Readers’ wildlife photos

December 10, 2021 • 8:00 am

Do send in your wildlife photos, as I always can use more. Thanks!

Today geologist Robert Seidel has sent us photos of plants and their substrates. His captions and IDs are indented, and you can enlarge his photos by clicking on them.

For your consideration, I’d like to submit some photos of plants growing on geologically interesting stuff. We geologists don’t usually care much for plants since the pesky things tend to cover our outcrops, but they make for nice juxtaposition in pictures like this. I’m not a biologist and so I’m not able to identify all the species; maybe your other readers can help.

Sicilian milkvetch (Astragalus siculus), a plant endemic to the island, on young lava from Mt. Etna. It’s not really visible in the picture, but clumps like this were also crawling with grasshoppers, I assume because the thorns protect them from birds and other predators.

Ferns – I’m not quite sure about the IDs, but I think these are three different species of fern, Hart’s Tongue Fern (Asplenium scolopendrium), Maidenhair Spleenwort (Asplenium trichomanes) and Broad Beech Fern (Phegopteris connectilis) on glacial deposits of the Snowball Earth period, Islay, Scotland. This is the famous Port Askaig tillite, one of the best outcrops from this period around 720 Ma ago, when much of the Earth was frozen.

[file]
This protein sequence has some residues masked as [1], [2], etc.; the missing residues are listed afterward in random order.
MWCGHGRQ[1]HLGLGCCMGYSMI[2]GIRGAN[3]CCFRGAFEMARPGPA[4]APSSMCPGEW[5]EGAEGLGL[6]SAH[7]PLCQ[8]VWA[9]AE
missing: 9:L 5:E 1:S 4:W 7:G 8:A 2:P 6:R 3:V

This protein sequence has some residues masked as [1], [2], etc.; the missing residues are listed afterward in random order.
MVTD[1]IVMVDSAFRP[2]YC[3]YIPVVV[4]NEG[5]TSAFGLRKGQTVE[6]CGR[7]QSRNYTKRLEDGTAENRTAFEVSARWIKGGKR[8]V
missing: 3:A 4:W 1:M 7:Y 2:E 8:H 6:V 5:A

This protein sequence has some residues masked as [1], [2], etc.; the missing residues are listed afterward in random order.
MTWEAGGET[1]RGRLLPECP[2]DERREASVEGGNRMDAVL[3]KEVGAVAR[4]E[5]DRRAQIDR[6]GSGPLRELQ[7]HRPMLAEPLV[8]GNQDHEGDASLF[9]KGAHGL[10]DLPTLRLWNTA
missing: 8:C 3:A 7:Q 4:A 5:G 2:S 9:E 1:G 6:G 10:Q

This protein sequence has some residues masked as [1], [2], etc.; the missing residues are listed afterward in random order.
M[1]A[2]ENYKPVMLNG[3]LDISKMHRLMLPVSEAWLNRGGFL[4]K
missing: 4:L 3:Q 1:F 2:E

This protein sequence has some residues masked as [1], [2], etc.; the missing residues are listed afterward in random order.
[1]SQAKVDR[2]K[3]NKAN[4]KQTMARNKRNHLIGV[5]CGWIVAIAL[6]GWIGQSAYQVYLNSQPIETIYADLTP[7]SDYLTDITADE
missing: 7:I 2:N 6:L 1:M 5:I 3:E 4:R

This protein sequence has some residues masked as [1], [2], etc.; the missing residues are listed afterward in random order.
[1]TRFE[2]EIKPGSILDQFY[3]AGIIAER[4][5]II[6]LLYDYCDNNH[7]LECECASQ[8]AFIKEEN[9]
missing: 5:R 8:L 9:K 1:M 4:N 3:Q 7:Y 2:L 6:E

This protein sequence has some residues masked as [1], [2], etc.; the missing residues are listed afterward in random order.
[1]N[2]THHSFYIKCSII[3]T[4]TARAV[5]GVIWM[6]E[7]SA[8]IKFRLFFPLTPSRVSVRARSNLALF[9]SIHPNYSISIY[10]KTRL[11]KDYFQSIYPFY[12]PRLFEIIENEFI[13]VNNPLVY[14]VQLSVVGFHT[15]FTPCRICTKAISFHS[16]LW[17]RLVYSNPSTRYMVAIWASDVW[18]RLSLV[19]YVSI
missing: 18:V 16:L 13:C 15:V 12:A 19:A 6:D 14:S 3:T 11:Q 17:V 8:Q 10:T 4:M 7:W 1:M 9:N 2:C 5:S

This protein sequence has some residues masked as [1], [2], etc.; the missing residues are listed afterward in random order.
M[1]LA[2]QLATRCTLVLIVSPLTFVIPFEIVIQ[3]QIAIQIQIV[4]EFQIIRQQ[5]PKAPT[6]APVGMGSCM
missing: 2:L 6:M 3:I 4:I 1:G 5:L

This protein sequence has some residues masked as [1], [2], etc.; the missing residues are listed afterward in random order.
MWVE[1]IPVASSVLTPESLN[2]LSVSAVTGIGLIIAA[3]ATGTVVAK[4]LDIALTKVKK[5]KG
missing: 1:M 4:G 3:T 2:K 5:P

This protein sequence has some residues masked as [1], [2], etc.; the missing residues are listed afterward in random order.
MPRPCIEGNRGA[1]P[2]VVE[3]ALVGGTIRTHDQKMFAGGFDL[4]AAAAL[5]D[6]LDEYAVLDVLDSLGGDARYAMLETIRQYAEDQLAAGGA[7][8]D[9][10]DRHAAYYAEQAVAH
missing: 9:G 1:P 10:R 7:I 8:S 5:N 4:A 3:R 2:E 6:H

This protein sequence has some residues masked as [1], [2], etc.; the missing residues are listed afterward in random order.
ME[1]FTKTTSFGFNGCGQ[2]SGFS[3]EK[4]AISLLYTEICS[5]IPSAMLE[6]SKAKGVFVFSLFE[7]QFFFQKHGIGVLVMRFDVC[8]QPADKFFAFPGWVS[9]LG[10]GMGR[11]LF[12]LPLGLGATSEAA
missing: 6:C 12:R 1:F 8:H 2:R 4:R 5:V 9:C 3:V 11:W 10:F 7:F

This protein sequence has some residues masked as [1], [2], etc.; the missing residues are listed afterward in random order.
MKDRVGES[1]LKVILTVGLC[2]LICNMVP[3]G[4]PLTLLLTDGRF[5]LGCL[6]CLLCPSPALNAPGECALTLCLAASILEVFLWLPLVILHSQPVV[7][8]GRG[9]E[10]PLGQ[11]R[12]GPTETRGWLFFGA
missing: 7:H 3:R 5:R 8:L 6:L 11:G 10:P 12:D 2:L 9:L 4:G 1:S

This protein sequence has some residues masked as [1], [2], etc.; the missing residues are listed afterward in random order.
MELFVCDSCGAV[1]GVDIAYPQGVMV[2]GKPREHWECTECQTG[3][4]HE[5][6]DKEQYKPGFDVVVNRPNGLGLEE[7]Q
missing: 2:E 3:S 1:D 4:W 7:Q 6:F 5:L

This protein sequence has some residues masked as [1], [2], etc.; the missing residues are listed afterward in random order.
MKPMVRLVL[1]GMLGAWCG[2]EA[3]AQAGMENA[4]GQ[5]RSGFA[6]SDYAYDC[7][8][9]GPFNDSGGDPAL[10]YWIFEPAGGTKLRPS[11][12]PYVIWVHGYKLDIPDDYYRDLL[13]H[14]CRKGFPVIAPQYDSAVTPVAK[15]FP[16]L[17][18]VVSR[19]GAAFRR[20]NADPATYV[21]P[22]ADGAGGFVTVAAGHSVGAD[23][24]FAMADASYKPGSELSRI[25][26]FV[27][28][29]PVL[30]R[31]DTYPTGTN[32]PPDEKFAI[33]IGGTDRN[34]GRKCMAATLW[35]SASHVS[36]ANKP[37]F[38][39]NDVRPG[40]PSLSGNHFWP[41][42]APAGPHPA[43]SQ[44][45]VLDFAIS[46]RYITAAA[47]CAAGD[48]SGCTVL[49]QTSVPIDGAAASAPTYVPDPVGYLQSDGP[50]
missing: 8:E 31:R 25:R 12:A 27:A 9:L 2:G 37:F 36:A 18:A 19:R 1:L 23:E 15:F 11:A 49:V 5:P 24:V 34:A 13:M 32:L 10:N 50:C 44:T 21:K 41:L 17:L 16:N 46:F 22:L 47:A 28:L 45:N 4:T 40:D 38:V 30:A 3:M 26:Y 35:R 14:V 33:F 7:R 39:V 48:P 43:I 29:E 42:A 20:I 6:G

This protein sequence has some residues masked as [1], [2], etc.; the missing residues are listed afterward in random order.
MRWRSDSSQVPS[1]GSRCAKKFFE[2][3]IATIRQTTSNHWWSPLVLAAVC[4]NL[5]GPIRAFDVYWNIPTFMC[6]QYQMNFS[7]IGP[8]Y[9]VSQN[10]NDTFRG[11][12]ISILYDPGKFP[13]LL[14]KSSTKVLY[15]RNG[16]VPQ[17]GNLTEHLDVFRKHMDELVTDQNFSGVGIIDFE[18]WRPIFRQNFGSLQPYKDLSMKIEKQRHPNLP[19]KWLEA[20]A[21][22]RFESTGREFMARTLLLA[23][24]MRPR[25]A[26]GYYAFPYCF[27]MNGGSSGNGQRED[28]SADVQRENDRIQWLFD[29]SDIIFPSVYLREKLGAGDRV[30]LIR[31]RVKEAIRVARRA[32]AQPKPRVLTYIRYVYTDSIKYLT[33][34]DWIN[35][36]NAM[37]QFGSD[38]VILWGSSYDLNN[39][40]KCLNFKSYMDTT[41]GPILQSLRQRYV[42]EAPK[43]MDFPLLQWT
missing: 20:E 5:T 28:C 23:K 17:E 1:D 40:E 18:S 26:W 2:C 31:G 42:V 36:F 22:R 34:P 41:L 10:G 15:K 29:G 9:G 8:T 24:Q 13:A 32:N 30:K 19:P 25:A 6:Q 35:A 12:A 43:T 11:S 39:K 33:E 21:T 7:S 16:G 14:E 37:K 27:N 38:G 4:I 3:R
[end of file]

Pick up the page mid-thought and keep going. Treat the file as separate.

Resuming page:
Thyme – Wild thyme (probably; Thymus serpyllum) on conglomerate from the time of the Messinian salinity crisis, Southern Spain. This was a period ~ 5 to 6 million years ago when the Mediterranean dried up and became a giant salt pan.

Unknown 1 – Unidentified species on gypsum evaporite, also from the Messianian.

Unknown 2 and 3 – Two unidentified species growing on peridotite (an exposed section of the Earth’s mantle) of the Semail ophiolite, Oman.

Lagniappe – quite a few years ago, you posted a recipe for sour cherry pie by your friends Andrzej and Malgorzata. Sour cherries are a bit hard to come by in the UK, but I found that damsons make a good substitute. So many thanks for sharing this recipe, it was delicious!

JAC: If you want Malgorzata’s cherry pie recipe, I can ask her again.


4 thoughts on “Readers’ wildlife photos

  1. Malgorzata’s Cherry Pie With Almond Crust

    You need 1 kilogram pitted cherries
    100 gram almonds
    100 gram butter
    100 gram sugar
    2 eggs

    Boil up cherries (no water needed), remove 100 mililiter juice and let it cool at the side. Add 2 tablespoons of sugar to hot cherries. Mix one tablespoon of starch with the cooled juice and pour it on the boiling cherries. Let it cool. Grease a big baking pan and pour cherry/sugar/starch mixture.

    If you have food processor: put almonds first and grind them, add sugar, butter and eggs and mix into a smooth dough. With a spoon take dough and cover the cherries. Bake in 175C for 30-40 min.

  2. Interesting plants, and very interesting geology. I love learning about rocks.
    The pie reminds me of a pie chart that shows quantitatively the pie that I have eaten, and the pie I have not (yet) eaten.

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